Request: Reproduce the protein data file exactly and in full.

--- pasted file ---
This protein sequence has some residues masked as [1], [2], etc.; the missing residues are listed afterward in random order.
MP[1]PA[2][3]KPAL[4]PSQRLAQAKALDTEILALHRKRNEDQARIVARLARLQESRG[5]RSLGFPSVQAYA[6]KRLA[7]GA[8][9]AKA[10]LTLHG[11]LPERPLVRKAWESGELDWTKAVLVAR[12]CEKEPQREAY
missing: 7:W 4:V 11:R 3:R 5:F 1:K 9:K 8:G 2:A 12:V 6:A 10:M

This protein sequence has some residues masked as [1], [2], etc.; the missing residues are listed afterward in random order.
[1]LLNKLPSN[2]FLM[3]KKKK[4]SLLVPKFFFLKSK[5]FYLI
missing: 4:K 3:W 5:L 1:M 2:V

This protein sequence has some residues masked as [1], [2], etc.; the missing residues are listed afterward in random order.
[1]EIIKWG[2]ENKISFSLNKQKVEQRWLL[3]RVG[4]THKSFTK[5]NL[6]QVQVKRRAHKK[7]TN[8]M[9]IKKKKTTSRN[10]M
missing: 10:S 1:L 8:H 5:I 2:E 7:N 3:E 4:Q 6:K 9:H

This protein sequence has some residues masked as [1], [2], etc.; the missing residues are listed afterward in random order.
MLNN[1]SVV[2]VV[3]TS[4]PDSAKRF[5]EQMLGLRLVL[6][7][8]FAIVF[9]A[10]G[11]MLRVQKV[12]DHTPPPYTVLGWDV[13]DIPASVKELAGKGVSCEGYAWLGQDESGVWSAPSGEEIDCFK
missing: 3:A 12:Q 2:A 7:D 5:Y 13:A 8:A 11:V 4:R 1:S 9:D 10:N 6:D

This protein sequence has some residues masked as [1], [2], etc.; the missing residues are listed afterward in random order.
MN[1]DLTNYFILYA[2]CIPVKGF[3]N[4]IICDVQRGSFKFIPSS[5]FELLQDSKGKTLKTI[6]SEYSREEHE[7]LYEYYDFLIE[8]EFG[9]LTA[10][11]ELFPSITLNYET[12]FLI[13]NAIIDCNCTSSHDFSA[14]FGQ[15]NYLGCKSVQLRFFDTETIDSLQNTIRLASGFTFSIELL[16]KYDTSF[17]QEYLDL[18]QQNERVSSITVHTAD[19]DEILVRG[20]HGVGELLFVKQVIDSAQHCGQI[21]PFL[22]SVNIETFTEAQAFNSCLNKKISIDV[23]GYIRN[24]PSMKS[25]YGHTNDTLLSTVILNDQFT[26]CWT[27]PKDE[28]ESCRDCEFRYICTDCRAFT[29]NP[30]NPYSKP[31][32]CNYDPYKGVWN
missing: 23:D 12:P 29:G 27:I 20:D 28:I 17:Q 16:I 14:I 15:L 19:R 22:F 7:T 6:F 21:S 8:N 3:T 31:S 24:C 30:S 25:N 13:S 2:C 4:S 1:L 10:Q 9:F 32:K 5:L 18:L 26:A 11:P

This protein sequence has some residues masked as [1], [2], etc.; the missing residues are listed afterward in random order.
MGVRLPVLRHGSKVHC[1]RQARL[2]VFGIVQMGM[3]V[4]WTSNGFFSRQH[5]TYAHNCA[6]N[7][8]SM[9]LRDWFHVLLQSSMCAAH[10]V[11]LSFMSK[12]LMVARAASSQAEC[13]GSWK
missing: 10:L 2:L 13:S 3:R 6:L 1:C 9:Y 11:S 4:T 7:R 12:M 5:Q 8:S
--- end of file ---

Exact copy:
This protein sequence has some residues masked as [1], [2], etc.; the missing residues are listed afterward in random order.
MP[1]PA[2][3]KPAL[4]PSQRLAQAKALDTEILALHRKRNEDQARIVARLARLQESRG[5]RSLGFPSVQAYA[6]KRLA[7]GA[8][9]AKA[10]LTLHG[11]LPERPLVRKAWESGELDWTKAVLVAR[12]CEKEPQREAY
missing: 7:W 4:V 11:R 3:R 5:F 1:K 9:K 8:G 2:A 12:V 6:A 10:M

This protein sequence has some residues masked as [1], [2], etc.; the missing residues are listed afterward in random order.
[1]LLNKLPSN[2]FLM[3]KKKK[4]SLLVPKFFFLKSK[5]FYLI
missing: 4:K 3:W 5:L 1:M 2:V

This protein sequence has some residues masked as [1], [2], etc.; the missing residues are listed afterward in random order.
[1]EIIKWG[2]ENKISFSLNKQKVEQRWLL[3]RVG[4]THKSFTK[5]NL[6]QVQVKRRAHKK[7]TN[8]M[9]IKKKKTTSRN[10]M
missing: 10:S 1:L 8:H 5:I 2:E 7:N 3:E 4:Q 6:K 9:H

This protein sequence has some residues masked as [1], [2], etc.; the missing residues are listed afterward in random order.
MLNN[1]SVV[2]VV[3]TS[4]PDSAKRF[5]EQMLGLRLVL[6][7][8]FAIVF[9]A[10]G[11]MLRVQKV[12]DHTPPPYTVLGWDV[13]DIPASVKELAGKGVSCEGYAWLGQDESGVWSAPSGEEIDCFK
missing: 3:A 12:Q 2:A 7:D 5:Y 13:A 8:A 11:V 4:R 1:S 9:D 10:N 6:D

This protein sequence has some residues masked as [1], [2], etc.; the missing residues are listed afterward in random order.
MN[1]DLTNYFILYA[2]CIPVKGF[3]N[4]IICDVQRGSFKFIPSS[5]FELLQDSKGKTLKTI[6]SEYSREEHE[7]LYEYYDFLIE[8]EFG[9]LTA[10][11]ELFPSITLNYET[12]FLI[13]NAIIDCNCTSSHDFSA[14]FGQ[15]NYLGCKSVQLRFFDTETIDSLQNTIRLASGFTFSIELL[16]KYDTSF[17]QEYLDL[18]QQNERVSSITVHTAD[19]DEILVRG[20]HGVGELLFVKQVIDSAQHCGQI[21]PFL[22]SVNIETFTEAQAFNSCLNKKISIDV[23]GYIRN[24]PSMKS[25]YGHTNDTLLSTVILNDQFT[26]CWT[27]PKDE[28]ESCRDCEFRYICTDCRAFT[29]NP[30]NPYSKP[31][32]CNYDPYKGVWN
missing: 23:D 12:P 29:G 27:I 20:D 28:I 17:Q 16:I 14:I 15:L 19:R 22:F 7:T 6:F 21:S 8:N 3:T 31:S 24:C 30:S 25:N 13:S 2:C 4:S 1:L 10:Q 9:F 32:K 5:L 18:L 26:A 11:P

This protein sequence has some residues masked as [1], [2], etc.; the missing residues are listed afterward in random order.
MGVRLPVLRHGSKVHC[1]RQARL[2]VFGIVQMGM[3]V[4]WTSNGFFSRQH[5]TYAHNCA[6]N[7][8]SM[9]LRDWFHVLLQSSMCAAH[10]V[11]LSFMSK[12]LMVARAASSQAEC[13]GSWK
missing: 10:L 2:L 13:S 3:R 6:L 1:C 9:Y 11:S 4:T 7:R 12:M 5:Q 8:S